There are moments, people, and puppies that will last a lifetime in one’s memory. Paco-Taco, as affectionately called by his raisers from The Guiding Eyes, is definitely imprinted on my heart. A 2-year old yellow lab, impeccably trained, came to TESSD as a career change to become a Psychiatric Service Dog. Immediately evident is the love and care that Paco received his entire life. Imagine the happiest dog you have ever seen, multiply that tenfold – and you just might have the full picture of his personality- a big boy at 74 pounds lean, standing quite tall, all playful, with the cutest wiggly body as his tail swings back and forth so much I swear I thought his back end would start to fly!
Paco snuck up on both Beau and me. He was the third Service Dog in Training (SDiT) to be welcomed into our home back to back, and well we were a little tired when he first arrived. But he settled in and wormed his way quickly to become part of the family. He helped celebrate my son’s 29th birthday. The way he loved on Mark it was like he was his long lost friend. This making perfect sense as he was raised by a 15 year old boy who adored him. Paco then spent time at Dan the GED trainer’s house due to COVID, reinforcing his training before coming to The Exceptional Sidekick.
I feel so privileged to have been asked to be his foster home for a week and take him for a test run! Oh the places we will go! City life in New Haven here we come. Paco showed off all his talents as we shopped LL Bean and the Yale Bookstore. No squealing bus, ambulance siren, or bouncing obnoxious delivery truck even caught his attention. We walked the loud streets full of people, bikes, and babies in strollers as if they didn’t exist. He was a perfect gentleman when we settled outside at a picnic area and rested quietly next to me.
One of the things that is difficult for handlers with psychiatric disabilities are the looks and reactions of people when in public. I was prepared for this. First, I want to highlight our welcome to Starbucks in downtown New Haven. The staff and manager were polite, smiled in a way that was accepting of the service dog without actually acknowledging him or even me exactly. Does that make sense to you? When you see a service dog in public it is important to use proper etiquette. Ignore the handler and the dog, not in a rude way, but in a respectful way. Do NOT touch or interact with the dog. They are working and if you interact with them they could miss a life threatening cue to help their handler. While I encountered some ‘starring’, I was encouraged by how many people I heard say to their children – that’s a service dog, do not touch, etc. Some even use the opportunity to teach them about working dogs.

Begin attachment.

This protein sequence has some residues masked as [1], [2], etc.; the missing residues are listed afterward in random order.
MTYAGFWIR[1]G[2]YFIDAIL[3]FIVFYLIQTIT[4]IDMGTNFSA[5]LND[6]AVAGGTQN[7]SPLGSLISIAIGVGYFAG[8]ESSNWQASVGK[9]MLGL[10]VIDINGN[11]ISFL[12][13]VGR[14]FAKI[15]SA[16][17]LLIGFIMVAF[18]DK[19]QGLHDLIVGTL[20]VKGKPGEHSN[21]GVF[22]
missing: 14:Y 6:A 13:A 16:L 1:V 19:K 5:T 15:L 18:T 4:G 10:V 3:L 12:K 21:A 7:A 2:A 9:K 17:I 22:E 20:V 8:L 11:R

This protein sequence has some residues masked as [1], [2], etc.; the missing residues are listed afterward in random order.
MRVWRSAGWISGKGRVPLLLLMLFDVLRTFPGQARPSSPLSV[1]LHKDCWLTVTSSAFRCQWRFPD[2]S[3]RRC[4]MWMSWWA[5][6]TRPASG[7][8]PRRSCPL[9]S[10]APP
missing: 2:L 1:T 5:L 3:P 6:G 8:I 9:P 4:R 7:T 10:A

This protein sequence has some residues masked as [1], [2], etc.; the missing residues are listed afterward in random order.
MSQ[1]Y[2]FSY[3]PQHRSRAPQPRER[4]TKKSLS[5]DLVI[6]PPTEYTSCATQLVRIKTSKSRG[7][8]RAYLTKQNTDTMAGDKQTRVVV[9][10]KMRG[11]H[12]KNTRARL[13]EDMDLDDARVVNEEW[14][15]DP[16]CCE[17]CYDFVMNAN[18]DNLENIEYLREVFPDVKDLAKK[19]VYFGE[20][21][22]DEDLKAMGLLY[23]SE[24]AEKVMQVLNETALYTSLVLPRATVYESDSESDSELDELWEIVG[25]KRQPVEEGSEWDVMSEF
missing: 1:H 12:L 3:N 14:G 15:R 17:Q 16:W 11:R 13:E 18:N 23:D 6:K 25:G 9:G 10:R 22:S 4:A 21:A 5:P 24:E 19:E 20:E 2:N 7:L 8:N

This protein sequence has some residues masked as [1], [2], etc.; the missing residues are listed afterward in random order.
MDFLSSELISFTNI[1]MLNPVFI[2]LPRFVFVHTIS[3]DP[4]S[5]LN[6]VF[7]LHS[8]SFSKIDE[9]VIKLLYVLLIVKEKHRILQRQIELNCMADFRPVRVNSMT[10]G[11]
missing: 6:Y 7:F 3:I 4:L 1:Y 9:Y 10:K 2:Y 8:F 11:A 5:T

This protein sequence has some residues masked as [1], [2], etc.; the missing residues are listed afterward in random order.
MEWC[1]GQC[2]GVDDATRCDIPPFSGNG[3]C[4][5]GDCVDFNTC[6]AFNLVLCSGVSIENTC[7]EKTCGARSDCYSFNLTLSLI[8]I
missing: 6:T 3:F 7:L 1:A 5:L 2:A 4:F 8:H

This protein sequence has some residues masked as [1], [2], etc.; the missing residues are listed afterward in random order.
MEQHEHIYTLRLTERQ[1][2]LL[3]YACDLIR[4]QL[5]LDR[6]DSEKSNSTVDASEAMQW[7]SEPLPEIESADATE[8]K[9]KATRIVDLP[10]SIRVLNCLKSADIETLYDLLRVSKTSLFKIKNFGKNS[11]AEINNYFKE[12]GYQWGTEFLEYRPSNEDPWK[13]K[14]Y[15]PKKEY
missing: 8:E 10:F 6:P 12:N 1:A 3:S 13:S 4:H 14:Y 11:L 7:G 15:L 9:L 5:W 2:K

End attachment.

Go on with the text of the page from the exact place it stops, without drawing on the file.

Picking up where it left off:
You see psychiatric disabilities are invisible and the kids we service want to stay invisible. Being in public is scary. Having a service dog in public immediately removes their invisibility cloak and draws attention, especially if they need to have their dog mitigate one of their symptoms while out. In addition, they are forever fighting for their ADA rights to bring their dog in places. Imagine, trying to be incredibly brave, leaving your house when every inch of you wants to stay inside it. You finally get to your destination only to be given a hard time about entering with your LEGAL service dog.
OK, so sorry, I digressed to my soap box. Paco, yes, my dear Paco! A week of heaven, big dog kisses, and lots of love. We practiced domestic bliss: vacuumed, baked cookies, did laundry. We did errands: Costco, Pet Store, Dollar Store. Beau and Paco played tug of war, chase, who can eat their food the fastest to maybe get some of the other’s leftovers (no winner – lol). Beau loves visitors, but he also loves me. He is my emotional support dog and there are a few things he finds hard to share. One being my bed (ok, sometimes even with me). Most remarkable, Paco even won his heart as the last few nights with us he was ‘invited’ on the bed. (Service dogs are not allowed on furniture unless invited.) Paco-Taco, now affectionately called by Beau and me as well, has melted our hearts.
Now, to answer the biggest question from friends, family, and Facebook – “how will you ever give him up?” My answer is simple. I am not giving him up. I am ‘paying him forward’. Every dog that staycations at my house leaves with a little piece of my heart. But, they leave to make another person’s heart and life whole again. The absolute love and joy that I had the honor of witnessing when his handler met Paco for the first time overflowed that little hole in my heart. So, my heart is ready for the next service dog in training to take that piece with it.